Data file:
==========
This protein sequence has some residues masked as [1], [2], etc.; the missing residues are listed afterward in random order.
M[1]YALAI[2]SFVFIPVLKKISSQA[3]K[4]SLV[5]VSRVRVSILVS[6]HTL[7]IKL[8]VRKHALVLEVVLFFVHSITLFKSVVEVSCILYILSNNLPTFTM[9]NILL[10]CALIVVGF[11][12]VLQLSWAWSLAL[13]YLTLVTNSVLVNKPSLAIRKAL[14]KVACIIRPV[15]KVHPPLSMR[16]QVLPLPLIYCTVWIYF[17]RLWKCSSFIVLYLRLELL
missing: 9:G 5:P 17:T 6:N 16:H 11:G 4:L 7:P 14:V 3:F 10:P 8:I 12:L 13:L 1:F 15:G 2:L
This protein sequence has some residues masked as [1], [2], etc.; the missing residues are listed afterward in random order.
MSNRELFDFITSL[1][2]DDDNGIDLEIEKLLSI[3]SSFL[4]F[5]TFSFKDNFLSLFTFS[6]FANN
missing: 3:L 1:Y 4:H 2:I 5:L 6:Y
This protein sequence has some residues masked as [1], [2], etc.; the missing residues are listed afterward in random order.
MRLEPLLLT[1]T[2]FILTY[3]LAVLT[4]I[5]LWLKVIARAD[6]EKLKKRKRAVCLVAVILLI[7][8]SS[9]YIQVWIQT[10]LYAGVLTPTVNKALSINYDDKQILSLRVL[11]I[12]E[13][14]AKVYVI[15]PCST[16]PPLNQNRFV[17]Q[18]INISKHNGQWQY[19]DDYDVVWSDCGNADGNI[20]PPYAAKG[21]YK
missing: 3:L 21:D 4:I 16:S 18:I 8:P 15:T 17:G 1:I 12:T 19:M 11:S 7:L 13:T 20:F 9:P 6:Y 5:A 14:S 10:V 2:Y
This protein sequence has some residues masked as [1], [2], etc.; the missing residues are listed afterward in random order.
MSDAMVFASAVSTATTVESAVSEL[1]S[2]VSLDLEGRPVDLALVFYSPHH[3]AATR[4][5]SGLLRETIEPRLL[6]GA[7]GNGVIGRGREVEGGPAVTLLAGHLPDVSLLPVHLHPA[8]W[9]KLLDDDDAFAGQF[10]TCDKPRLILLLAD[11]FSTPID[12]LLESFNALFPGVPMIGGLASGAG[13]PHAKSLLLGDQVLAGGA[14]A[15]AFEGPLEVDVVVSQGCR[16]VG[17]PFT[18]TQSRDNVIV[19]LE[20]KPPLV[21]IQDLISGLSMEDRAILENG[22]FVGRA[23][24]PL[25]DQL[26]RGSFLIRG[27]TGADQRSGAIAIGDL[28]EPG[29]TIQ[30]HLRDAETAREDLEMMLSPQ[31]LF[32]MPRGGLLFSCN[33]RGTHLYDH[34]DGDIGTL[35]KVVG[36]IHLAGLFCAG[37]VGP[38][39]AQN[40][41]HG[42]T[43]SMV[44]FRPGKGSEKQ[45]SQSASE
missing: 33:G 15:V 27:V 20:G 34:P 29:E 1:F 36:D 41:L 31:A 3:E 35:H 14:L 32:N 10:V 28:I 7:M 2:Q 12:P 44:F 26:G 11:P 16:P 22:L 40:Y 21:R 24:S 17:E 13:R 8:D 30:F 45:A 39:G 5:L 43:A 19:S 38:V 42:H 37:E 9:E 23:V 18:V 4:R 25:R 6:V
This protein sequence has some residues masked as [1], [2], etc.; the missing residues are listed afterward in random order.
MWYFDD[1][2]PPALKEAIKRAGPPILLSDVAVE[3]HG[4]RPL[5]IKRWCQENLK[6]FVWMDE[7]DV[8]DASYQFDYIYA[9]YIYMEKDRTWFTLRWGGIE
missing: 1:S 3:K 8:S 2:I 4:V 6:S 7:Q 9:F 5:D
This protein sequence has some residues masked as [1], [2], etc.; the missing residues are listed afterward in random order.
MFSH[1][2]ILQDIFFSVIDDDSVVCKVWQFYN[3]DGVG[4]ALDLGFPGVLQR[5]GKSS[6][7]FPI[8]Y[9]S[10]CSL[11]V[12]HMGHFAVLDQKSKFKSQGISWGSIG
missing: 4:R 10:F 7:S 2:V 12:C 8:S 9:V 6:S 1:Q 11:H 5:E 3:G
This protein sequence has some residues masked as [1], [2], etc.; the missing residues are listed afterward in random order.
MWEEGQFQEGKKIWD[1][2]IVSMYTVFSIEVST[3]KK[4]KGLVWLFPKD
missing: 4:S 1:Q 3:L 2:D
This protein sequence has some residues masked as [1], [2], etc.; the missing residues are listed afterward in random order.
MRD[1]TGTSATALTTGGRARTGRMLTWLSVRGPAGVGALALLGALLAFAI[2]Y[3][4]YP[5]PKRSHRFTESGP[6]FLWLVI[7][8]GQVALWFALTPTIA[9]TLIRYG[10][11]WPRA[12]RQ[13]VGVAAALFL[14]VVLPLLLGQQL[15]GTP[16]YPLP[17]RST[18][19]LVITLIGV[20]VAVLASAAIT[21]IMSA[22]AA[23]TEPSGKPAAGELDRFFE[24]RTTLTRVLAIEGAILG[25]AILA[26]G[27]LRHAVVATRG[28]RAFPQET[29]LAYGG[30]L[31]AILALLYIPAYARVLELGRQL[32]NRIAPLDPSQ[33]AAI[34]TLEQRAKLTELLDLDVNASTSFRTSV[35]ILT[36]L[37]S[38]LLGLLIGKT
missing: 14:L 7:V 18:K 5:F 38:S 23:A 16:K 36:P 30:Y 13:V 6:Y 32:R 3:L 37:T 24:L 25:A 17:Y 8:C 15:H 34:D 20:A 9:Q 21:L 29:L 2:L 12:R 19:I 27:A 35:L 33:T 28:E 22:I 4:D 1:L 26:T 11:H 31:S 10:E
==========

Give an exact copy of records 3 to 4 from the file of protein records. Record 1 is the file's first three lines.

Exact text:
This protein sequence has some residues masked as [1], [2], etc.; the missing residues are listed afterward in random order.
MRLEPLLLT[1]T[2]FILTY[3]LAVLT[4]I[5]LWLKVIARAD[6]EKLKKRKRAVCLVAVILLI[7][8]SS[9]YIQVWIQT[10]LYAGVLTPTVNKALSINYDDKQILSLRVL[11]I[12]E[13][14]AKVYVI[15]PCST[16]PPLNQNRFV[17]Q[18]INISKHNGQWQY[19]DDYDVVWSDCGNADGNI[20]PPYAAKG[21]YK
missing: 3:L 21:D 4:I 16:S 18:I 8:P 15:T 17:G 1:I 12:T 19:M 11:S 7:L 13:T 20:F 9:P 6:Y 5:A 14:S 10:V 2:Y
This protein sequence has some residues masked as [1], [2], etc.; the missing residues are listed afterward in random order.
MSDAMVFASAVSTATTVESAVSEL[1]S[2]VSLDLEGRPVDLALVFYSPHH[3]AATR[4][5]SGLLRETIEPRLL[6]GA[7]GNGVIGRGREVEGGPAVTLLAGHLPDVSLLPVHLHPA[8]W[9]KLLDDDDAFAGQF[10]TCDKPRLILLLAD[11]FSTPID[12]LLESFNALFPGVPMIGGLASGAG[13]PHAKSLLLGDQVLAGGA[14]A[15]AFEGPLEVDVVVSQGCR[16]VG[17]PFT[18]TQSRDNVIV[19]LE[20]KPPLV[21]IQDLISGLSMEDRAILENG[22]FVGRA[23][24]PL[25]DQL[26]RGSFLIRG[27]TGADQRSGAIAIGDL[28]EPG[29]TIQ[30]HLRDAETAREDLEMMLSPQ[31]LF[32]MPRGGLLFSCN[33]RGTHLYDH[34]DGDIGTL[35]KVVG[36]IHLAGLFCAG[37]VGP[38][39]AQN[40][41]HG[42]T[43]SMV[44]FRPGKGSEKQ[45]SQSASE
missing: 33:G 15:V 27:V 20:G 34:P 29:E 1:F 36:D 41:L 31:A 3:E 35:H 14:L 32:N 10:V 28:I 7:M 2:Q 12:P 44:F 26:G 11:P 16:P 22:L 40:Y 21:R 24:S 17:E 13:R 8:D 30:F 45:A 39:G 5:L 43:A 19:S 38:V 42:H 37:E 9:E 23:V 18:V 4:R 25:R 6:V